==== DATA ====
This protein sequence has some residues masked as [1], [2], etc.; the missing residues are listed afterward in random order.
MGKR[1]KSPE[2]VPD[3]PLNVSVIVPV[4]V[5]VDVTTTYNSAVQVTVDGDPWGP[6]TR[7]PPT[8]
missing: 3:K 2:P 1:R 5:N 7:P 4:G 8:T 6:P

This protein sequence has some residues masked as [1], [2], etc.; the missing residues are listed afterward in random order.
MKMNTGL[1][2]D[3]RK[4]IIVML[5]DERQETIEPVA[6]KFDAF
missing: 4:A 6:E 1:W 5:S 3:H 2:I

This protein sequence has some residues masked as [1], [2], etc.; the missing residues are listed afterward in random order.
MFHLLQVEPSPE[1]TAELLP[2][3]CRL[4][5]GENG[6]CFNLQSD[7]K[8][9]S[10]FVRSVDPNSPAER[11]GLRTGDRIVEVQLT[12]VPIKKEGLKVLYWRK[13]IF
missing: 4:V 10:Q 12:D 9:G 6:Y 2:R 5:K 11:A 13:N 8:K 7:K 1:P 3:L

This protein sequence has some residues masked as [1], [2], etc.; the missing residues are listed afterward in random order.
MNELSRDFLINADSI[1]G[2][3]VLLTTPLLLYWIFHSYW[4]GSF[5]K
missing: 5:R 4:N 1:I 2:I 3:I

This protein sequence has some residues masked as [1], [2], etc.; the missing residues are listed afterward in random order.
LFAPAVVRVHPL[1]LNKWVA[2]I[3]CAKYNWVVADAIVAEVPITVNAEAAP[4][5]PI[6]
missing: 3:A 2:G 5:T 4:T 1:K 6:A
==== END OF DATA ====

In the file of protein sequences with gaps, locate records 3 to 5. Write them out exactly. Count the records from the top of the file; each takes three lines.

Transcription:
This protein sequence has some residues masked as [1], [2], etc.; the missing residues are listed afterward in random order.
MFHLLQVEPSPE[1]TAELLP[2][3]CRL[4][5]GENG[6]CFNLQSD[7]K[8][9]S[10]FVRSVDPNSPAER[11]GLRTGDRIVEVQLT[12]VPIKKEGLKVLYWRK[13]IF
missing: 4:V 10:Q 12:D 9:G 6:Y 2:R 5:K 11:A 13:N 8:K 7:K 1:P 3:L

This protein sequence has some residues masked as [1], [2], etc.; the missing residues are listed afterward in random order.
MNELSRDFLINADSI[1]G[2][3]VLLTTPLLLYWIFHSYW[4]GSF[5]K
missing: 5:R 4:N 1:I 2:I 3:I

This protein sequence has some residues masked as [1], [2], etc.; the missing residues are listed afterward in random order.
LFAPAVVRVHPL[1]LNKWVA[2]I[3]CAKYNWVVADAIVAEVPITVNAEAAP[4][5]PI[6]
missing: 3:A 2:G 5:T 4:T 1:K 6:A